Exactly! if they didnt want me using their radiowaves or wireless internet KEEP IT OFF MY PROPERTY, thank you very much....
Let's put it in a slightly different context. If I take your photo in a public place or from my property, can I use it in any way I want? Even if you would consider it slander (after all, you let the light waves reflect off you and onto my property)? (Think Photoshop and advertising.)
. Last time I checked (25-30 years ago, so it may well be out-of-date), one gives up most rights to privacy when one is in a public place, so, yes, you can take my picture in the park and use it w/o my permission. Judging by what I've seen of the paparazzi, it's still OK. If you alter the pic and publish it, you may be open to a slander/defamation/&c civil suit. . Not sure about when I'm on my property, but I'll stand by my "keep it off of my property if you don't want me looking" policy. That's what fences are for. ;)
The point is that you have let your light waves onto my property, and now I can do whatever I want to them, right? How is this different than your use of any radio signal that enters your property? I'm just checking to see what would happen when the tables are turned (after all, YOUR wifi signal has to go onto someone-else's property to request a response...).
> The point is that you have let your light waves onto my property, and now I can do whatever I want to them, right? . Yes. If I don't want you using my photons, I need to keep them on my property and away from you. That's why I have curtains on my windows. . > I'm just checking to see what would happen when the tables are turned . I made an attempt to make my router private. Someone would have had to go to some trouble to hack my signal. Maybe not a lot of trouble, but they couldn't just auto-connect. I didn't leave the door open and post a "Y'all come on in" sign. . I suppose what I'm trying to say is that leaving your WiFi connection open is tantamount to contributory negligence. No, it's not "right" for someone to piggyback, but if you leave your connection wide open, you get what you deserve. Kinda like leaving your keys in your your new 's ignition with the windows rolled down and expecting it to be there when you return. I can't condone someone stealing that car, but don't expect any sympathy from me, either.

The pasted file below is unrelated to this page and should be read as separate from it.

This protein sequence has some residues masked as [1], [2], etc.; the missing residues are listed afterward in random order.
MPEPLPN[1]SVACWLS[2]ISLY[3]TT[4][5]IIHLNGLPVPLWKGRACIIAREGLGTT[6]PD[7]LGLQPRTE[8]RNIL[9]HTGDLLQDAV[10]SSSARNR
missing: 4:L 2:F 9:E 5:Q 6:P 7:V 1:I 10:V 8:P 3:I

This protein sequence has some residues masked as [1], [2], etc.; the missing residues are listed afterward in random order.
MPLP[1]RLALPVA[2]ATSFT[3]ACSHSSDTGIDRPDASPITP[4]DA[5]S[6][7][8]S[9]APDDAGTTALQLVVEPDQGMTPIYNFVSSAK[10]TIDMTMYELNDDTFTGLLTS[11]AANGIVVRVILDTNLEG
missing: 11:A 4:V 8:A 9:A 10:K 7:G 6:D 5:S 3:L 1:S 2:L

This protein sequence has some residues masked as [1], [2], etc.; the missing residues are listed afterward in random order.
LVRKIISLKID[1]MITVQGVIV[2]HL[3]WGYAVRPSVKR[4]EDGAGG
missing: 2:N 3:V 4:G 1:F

you seem to be doing a good job although, this cant go on forever, lets just let it go, and quit talking, its not going anywhere anyway
Some insurance companies will NOT pay for vandalized cars in repair garages or car lots IF the cars are LOCKED. go figure, eh ?
heh. try to get my password, that'd be funny just to see you try
Personally, I agree completely. But I know that the law doesn't work that way and would rather give a warning than condolences : (
. Yeah. But I feel better, now that I got that off my chest. heehee
It is? I'm a monster, god I always thought it was like a yard sale for free...
thats different, thats theft, this is WIRELESS, not wired, or stealing, they didnt put a password, they didnt care, its free to use, like starbucks
From the article I link to below comes this: The recent arrest of a Florida man on charges of unauthorized use of a wireless network could set legal ground rules for open Wi-Fi access. A man sitting in a Chevy Blazer in a residential neighborhood reportedly was poking around nearby wireless networks in violation of computer crime laws, according to local police. This appears to be the first arrest in which the sole offense was allegedly accessing a wireless network without prior authorization, and it's already being viewed as a probable test case. CNET News.com interviewed legal scholars to ask what rules apply to Wi-Fi (also called 802.1x) hot spots.
how do they get caught does someone have premonitions and check wireless connections?
It is possible that they were "caught in the act" while they suspiciously sat outside the residence in a car with a laptop? *shrug*
I believe he was there for several days in a row.
That would make sense, too.
A wireless network is still a network. This isn't about ethics, it's about the letter of a law that was written by either someone who didn't have the technical background (legislator) or by someone who did (lobbyist/corporation) looking out for their own best interest (pay for your own connection, not use someone else's). If you aren't using your lawn at the time, and don't put up a fence, can I park my car their-since you aren't using it?